Kagan's Troubling Record

After President Obama nominated Elena Kagan for the Supreme Court, he
made a statement that implied she would follow in the footsteps of
Justice Thurgood Marshall, the civil rights giant and first black
Supreme Court justice. Kagan served as a law clerk for Marshall
shortly after she graduated from Harvard Law School. Specifically,
Obama said that Marshall's "understanding of law, not as an
intellectual exercise or words on a page, but as it affects the lives
of ordinary people, has animated every step of Elena's career."
Unfortunately, history does not support Obama's optimism that Kagan is
a disciple of Marshall.

Kagan demonstrated while working as his law clerk that she disagreed
with Marshall's jurisprudence. In 1988, the Supreme Court decided
Kadrmas v. Dickinson Public Schools, a case about whether a school
district could make a poor family pay for busing their child to the
closest school, which was 16 miles away. The 5-justice majority held
that the busing fee did not violate the Fourteenth Amendment's Equal
Protection Clause. They rejected the proposition that education is a
fundamental right which would subject the statute on which the school
district relied to 'strict scrutiny.' The Court also declined to
review the statute with 'heightened scrutiny' even though it had
different effects on the wealthy and the poor. Instead, the majority
found a 'rational basis' for the statute, that is, allocating limited
governmental resources.

Marshall asked clerk Kagan to craft the first draft of a strong
dissent in that case. But Kagan had a difficult time complying with
Marshall's wishes and he returned several drafts to her for, in
Kagan's words, "failing to express in a properly pungent tone - his
understanding of the case." Ultimately, Marshall's dissent said, "The
intent of our Fourteenth Amendment was to abolish caste legislation."
He relied on Plyler v. Doe, in which the Court had upheld the right of
the children of undocumented immigrants to receive free public
education in the State of Texas. "As I have stated on prior
occasions," Marshall wrote, "proper analysis of equal protection
claims depends less on choosing the formal label under which the claim
should be reviewed than upon identifying and carefully analyzing the
real interests at stake." Kagan later complained that Marshall
"allowed his personal experiences, and the knowledge of suffering and
deprivation gained from those experiences to guide him."

Kagan evidently rejects these humanistic factors that guided
Marshall's decision making and would follow a more traditional
approach. This is a matter of concern for progressives, who worry
about how the Supreme Court will deal with issues like a woman's right
to choose, same sex marriage, "don't ask, don't tell," and the right
of corporations to donate money to political campaigns without
restraint. While Kagan has remained silent on many controversial
issues, she has announced her belief that the Constitution provides no
right to same-sex marriage. If the issue of marriage equality comes
before the Court, Justice Kagan would almost certainly rule that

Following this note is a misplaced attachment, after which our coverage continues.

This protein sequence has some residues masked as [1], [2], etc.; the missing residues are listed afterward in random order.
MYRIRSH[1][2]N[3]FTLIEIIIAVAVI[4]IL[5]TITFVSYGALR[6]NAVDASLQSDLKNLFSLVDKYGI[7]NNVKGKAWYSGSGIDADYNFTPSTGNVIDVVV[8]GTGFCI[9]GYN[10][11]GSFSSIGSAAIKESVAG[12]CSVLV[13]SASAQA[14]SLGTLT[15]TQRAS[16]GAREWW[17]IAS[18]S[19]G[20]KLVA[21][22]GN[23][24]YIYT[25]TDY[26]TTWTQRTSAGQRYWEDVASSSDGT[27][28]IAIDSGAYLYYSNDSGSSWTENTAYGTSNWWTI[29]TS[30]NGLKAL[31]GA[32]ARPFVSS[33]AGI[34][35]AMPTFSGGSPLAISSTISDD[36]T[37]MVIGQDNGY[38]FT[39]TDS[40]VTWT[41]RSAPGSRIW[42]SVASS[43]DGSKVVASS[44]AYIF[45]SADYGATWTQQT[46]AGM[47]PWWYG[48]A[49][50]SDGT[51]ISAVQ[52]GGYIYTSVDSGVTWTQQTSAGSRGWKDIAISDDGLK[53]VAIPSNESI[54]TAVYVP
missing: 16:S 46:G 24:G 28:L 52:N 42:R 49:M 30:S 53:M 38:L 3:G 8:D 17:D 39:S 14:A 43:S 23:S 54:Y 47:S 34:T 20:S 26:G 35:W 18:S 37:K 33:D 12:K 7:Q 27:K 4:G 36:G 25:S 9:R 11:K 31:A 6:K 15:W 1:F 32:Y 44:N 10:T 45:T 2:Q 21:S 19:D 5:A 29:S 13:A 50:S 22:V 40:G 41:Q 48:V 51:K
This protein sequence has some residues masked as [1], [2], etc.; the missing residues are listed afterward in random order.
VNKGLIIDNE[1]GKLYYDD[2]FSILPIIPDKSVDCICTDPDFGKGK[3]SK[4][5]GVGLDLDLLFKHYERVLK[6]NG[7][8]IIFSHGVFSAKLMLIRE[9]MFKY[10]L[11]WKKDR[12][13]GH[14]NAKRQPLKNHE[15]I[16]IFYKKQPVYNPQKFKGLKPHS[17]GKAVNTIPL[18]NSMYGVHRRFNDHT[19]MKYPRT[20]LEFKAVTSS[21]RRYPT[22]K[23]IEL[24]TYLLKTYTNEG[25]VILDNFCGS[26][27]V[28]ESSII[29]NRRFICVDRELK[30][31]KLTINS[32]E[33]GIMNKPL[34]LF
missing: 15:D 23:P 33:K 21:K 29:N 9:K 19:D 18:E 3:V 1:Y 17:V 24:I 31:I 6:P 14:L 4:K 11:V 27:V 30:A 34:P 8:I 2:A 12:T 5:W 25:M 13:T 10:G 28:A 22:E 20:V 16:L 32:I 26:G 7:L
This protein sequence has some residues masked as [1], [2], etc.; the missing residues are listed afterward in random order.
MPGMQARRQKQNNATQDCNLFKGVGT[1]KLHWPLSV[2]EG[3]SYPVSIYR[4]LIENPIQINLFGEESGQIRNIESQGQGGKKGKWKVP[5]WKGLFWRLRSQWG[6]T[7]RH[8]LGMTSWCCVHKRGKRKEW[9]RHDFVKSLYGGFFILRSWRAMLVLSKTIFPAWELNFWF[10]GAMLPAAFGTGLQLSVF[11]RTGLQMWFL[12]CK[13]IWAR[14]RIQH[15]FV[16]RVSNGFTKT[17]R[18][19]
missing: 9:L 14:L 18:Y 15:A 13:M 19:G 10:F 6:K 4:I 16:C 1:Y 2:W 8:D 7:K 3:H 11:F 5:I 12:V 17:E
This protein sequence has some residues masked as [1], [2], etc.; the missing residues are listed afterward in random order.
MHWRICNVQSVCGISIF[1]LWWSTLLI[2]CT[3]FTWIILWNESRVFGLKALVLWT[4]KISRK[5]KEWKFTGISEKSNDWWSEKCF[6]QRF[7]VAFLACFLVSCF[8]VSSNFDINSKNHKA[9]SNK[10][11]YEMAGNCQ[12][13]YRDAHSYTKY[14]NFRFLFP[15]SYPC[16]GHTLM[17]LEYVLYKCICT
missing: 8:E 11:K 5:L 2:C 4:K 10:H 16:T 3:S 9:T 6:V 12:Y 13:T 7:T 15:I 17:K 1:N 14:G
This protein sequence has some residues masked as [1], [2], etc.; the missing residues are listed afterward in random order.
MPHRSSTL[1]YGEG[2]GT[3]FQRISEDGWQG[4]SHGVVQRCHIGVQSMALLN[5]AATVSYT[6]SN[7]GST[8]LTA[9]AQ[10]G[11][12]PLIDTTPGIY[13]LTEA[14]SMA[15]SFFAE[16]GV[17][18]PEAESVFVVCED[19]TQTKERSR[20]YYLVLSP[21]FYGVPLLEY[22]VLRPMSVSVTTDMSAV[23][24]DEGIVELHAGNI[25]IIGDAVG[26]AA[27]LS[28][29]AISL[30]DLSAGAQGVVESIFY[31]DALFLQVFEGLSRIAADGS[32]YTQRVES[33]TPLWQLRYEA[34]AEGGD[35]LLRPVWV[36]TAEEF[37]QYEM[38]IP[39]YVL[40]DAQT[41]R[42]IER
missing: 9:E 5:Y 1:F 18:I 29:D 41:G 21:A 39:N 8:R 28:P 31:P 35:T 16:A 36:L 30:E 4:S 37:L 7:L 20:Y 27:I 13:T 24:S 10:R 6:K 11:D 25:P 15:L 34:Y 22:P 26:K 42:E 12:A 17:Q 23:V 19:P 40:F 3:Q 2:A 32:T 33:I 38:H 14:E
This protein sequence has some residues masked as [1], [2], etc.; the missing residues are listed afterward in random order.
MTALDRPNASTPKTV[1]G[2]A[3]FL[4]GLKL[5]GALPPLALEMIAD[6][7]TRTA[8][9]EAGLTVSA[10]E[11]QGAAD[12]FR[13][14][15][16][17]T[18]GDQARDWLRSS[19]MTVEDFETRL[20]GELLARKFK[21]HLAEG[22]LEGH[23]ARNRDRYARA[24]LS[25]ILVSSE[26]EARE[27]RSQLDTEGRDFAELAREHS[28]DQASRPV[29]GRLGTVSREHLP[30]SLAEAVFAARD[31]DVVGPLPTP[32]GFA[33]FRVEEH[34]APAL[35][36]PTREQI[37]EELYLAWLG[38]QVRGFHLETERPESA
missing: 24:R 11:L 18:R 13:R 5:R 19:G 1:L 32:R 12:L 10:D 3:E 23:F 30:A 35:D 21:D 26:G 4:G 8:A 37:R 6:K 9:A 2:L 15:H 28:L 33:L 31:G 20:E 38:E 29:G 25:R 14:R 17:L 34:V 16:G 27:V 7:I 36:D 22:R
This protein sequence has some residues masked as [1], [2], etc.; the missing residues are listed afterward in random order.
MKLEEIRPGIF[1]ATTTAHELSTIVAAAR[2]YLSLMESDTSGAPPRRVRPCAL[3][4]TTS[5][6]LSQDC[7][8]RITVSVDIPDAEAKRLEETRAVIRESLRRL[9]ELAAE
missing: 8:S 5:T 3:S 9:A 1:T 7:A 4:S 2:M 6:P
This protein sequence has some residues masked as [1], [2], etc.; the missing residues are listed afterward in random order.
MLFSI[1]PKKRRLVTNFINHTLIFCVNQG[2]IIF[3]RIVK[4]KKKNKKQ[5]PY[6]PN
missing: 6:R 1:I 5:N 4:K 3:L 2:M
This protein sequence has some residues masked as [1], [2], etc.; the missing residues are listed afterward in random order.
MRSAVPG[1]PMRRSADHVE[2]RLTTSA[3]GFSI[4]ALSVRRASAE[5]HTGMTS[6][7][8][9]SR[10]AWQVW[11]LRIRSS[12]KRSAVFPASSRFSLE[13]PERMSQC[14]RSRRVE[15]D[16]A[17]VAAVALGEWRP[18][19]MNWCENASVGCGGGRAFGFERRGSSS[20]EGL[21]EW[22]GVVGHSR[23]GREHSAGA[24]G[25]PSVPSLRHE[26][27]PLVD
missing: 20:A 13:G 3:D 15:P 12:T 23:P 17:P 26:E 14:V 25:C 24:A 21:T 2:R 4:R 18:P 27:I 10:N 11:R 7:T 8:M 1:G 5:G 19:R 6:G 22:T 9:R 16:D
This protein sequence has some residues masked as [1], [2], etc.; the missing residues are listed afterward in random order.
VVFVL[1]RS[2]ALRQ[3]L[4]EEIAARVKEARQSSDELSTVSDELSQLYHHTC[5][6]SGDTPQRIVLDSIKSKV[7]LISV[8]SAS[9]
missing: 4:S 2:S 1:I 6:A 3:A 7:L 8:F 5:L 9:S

denying same sex couples the right to marry does not violate equal

There are other indications that should give progressives pause as
well. During her solicitor general confirmation hearing, Kagan said,
"The Constitution generally imposes limitations on government rather
than establishes affirmative rights and thus has what might be thought
of as a libertarian slant. I fully accept this traditional
understanding..." But the Constitution is full of affirmative rights -
the right to a jury trial, the right to counsel, the right to assemble
and petition the government, etc. Does Kagan not understand that
decisions made by the Supreme Court give life and meaning to these
fundamental rights? Is she willing to interpret those provisions in a
way that will preserve individual liberties?

While Kagan generally thinks the Constitution serves to limit
governmental power, she nevertheless buys into the Republican theory
that the Executive Branch should be enhanced. In one of her few law
review articles, Kagan advocated expansive executive power consistent
with a formulation from the Reagan administration. This is reminiscent
of the 'unitary executive' theory that George W. Bush used to justify
grabbing unbridled executive power in his 'war on terror.'

As solicitor general, Kagan asserted in a brief that the 'state
secrets privilege' is grounded in the Constitution. The Obama White
House, like the Bush administration, is asserting this privilege to
prevent people who the CIA sent to other countries to be tortured and
people challenging Bush's secret spying program from litigating their
cases in court.

During her forthcoming confirmation hearing, senators should press
Kagan to define her judicial philosophy. Several of the radical
right-wingers on the Court define themselves as 'originalists',
claiming to interpret the Constitution consistent with the intent of
the founding fathers.

I would like to hear Kagan say that her judicial philosophy is that
human rights are more sacred than property interests. I would hope she
would declare that her judicial philosophy favors the right to
self-determination - of other countries to control their destinies, of
women to control their bodies, and of all people to choose whom they
wish to marry.

Kagan is likely to be circumspect about her views. She will frequently
decline to answer, protesting that issues may come before the Court.
We should be wary about how Justice Kagan will rule when they do.

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